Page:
Mr. Prentice called an election about a year earlier than required. When he took power, the biggest threat to the Conservatives appeared to be the Wildrose Party, which is slightly to its right. At first, it appeared that Mr. Prentice had defused his political opposition by welcoming nine members of Wildrose, including its leader, into the Conservatives.

“They thought they would have a free ride,” said Jack Mintz, the director of the school of public policy at the University of Calgary.

But the move backfired. Because the Conservatives had stridently campaigned against Wildrose in 2012, Mr. Bratt said, many voters saw the move as cynical. Of the nine defectors, plus two earlier ones, only three ran in Tuesday’selection. The others retired or were unable to secure nominations.

The province’s budget woes were another blow to the Conservatives. Falling royalty payments because of low oil prices are expected to cut revenue this year by up to seven billion Canadian dollars, or $5.8 billion. Mr. Prentice responded with a budget that many conservatives saw as not cutting spending enough, while many on the left thought that the cuts were too deep and that corporations should have been taxed more.

Blundering campaign

The party was also hurt by Mr. Prentice’s political style and by campaign blunders. Having quit as vice chairman of a large Toronto-based bank to return to politics, Mr. Prentice sometimes acted like an executive lecturing employees. Asked in a radio interview about the source of the province’s budget problems, he replied, “We all need only look in the mirror.” And in a discussion of economics during the campaign’s sole televised debate, Mr. Prentice said to Ms. Notley of the New Democrats, “I know that math is difficult,” a comment that many found sexist and patronizing.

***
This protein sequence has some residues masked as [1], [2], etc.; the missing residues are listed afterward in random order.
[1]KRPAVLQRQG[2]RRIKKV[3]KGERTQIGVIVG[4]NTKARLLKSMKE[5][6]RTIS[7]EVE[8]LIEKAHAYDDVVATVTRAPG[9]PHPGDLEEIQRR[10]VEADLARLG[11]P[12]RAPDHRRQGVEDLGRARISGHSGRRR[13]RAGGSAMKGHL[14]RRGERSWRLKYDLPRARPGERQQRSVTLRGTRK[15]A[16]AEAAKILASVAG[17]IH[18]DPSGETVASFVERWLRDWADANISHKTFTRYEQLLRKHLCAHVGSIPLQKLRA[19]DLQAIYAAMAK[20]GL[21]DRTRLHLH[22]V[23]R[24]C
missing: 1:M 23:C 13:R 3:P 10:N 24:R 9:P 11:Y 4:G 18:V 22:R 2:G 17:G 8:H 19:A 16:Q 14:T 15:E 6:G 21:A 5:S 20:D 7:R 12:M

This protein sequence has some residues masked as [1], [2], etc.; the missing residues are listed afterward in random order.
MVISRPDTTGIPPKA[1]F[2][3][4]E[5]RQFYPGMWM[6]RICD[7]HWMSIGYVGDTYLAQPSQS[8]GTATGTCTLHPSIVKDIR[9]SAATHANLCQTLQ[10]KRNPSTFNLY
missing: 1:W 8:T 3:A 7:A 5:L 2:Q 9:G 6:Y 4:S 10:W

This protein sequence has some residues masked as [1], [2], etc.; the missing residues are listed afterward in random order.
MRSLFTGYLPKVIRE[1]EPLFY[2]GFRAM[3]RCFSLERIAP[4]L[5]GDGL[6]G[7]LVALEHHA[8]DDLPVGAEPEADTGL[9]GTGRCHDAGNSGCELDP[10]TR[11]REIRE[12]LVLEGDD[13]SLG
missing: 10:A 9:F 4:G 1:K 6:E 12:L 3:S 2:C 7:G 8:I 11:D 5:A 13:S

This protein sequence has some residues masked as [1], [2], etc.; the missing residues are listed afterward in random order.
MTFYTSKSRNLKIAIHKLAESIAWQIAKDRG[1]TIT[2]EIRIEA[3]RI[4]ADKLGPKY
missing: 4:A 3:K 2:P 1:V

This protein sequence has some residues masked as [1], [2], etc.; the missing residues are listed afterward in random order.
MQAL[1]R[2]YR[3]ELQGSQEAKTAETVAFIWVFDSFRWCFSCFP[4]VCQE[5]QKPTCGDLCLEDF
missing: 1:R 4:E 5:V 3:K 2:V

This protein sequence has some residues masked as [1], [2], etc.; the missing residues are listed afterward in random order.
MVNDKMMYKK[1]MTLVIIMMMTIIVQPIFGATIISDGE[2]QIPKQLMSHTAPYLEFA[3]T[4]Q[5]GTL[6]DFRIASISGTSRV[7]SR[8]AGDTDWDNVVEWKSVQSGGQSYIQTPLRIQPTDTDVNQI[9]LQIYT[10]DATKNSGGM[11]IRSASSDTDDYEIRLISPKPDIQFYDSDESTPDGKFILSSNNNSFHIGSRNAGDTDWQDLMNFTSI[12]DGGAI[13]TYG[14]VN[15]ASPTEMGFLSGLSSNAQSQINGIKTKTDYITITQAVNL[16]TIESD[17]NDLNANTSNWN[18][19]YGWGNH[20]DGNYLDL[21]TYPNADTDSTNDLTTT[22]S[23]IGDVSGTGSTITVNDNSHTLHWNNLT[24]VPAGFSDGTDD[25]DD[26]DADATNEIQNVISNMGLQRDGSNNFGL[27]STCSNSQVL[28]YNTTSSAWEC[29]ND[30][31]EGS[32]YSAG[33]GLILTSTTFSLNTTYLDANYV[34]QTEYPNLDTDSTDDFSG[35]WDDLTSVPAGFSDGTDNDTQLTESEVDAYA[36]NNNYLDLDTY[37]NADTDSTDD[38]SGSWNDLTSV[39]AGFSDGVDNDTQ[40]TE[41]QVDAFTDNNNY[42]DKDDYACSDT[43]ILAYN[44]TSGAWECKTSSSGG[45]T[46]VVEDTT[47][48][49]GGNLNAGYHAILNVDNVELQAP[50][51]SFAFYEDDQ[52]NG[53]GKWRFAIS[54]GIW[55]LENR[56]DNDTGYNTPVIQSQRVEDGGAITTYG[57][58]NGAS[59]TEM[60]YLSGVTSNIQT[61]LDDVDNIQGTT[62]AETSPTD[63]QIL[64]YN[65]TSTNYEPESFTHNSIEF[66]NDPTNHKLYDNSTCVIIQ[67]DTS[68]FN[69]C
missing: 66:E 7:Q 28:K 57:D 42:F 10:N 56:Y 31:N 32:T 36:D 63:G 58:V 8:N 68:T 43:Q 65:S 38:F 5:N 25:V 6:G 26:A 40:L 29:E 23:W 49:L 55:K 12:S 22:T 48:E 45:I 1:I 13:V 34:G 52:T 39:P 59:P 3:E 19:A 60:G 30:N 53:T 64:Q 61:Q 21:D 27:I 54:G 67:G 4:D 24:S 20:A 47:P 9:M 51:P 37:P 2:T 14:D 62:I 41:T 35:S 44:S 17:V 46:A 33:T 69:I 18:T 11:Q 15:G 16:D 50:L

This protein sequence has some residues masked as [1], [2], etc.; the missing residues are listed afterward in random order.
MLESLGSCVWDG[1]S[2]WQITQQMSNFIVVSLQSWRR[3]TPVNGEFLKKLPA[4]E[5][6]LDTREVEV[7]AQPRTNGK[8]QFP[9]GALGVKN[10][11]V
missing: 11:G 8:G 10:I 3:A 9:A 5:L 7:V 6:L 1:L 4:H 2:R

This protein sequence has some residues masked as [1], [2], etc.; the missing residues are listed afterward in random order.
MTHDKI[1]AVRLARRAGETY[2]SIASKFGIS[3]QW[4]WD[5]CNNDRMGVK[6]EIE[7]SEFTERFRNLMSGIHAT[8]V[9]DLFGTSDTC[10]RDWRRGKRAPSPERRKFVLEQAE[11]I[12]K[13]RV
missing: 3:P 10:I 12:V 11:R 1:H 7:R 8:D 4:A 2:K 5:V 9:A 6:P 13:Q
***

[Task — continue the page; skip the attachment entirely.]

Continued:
In contrast, Ms. Notley, a lawyer who has worked for unions and the government, came off as witty and articulate. And while Mr. Prentice toured the province in a large motor coach, Ms. Notley used a humble white minivan plastered with party stickers.

While Ms. Notley’s victory would not have been predicted a year ago, she has long been a prominent and politically active figure. Her father, Grant, was the leader of Alberta’s New Democrats when he was killed in a plane crash in 1984.

Ed Whittingham, executive director of the Pembina Institute, an environmental group based in Calgary, said he hoped Ms. Notley would end a perception of Alberta as “a laggard on climate policies.” Other commentators have suggested that she could both resolve the province’s budget problem and deal with emissions from the oil sands by raising the province’s meager carbon tax.

Mr. Whittingham said issues like the current American political debate over the Keystone XL pipeline, which would carry oil from Alberta to the Gulf Coast of the United States, showed that Alberta was losing its “social license” to export its oil. Without that, he said, “our future doesn’t look very good.”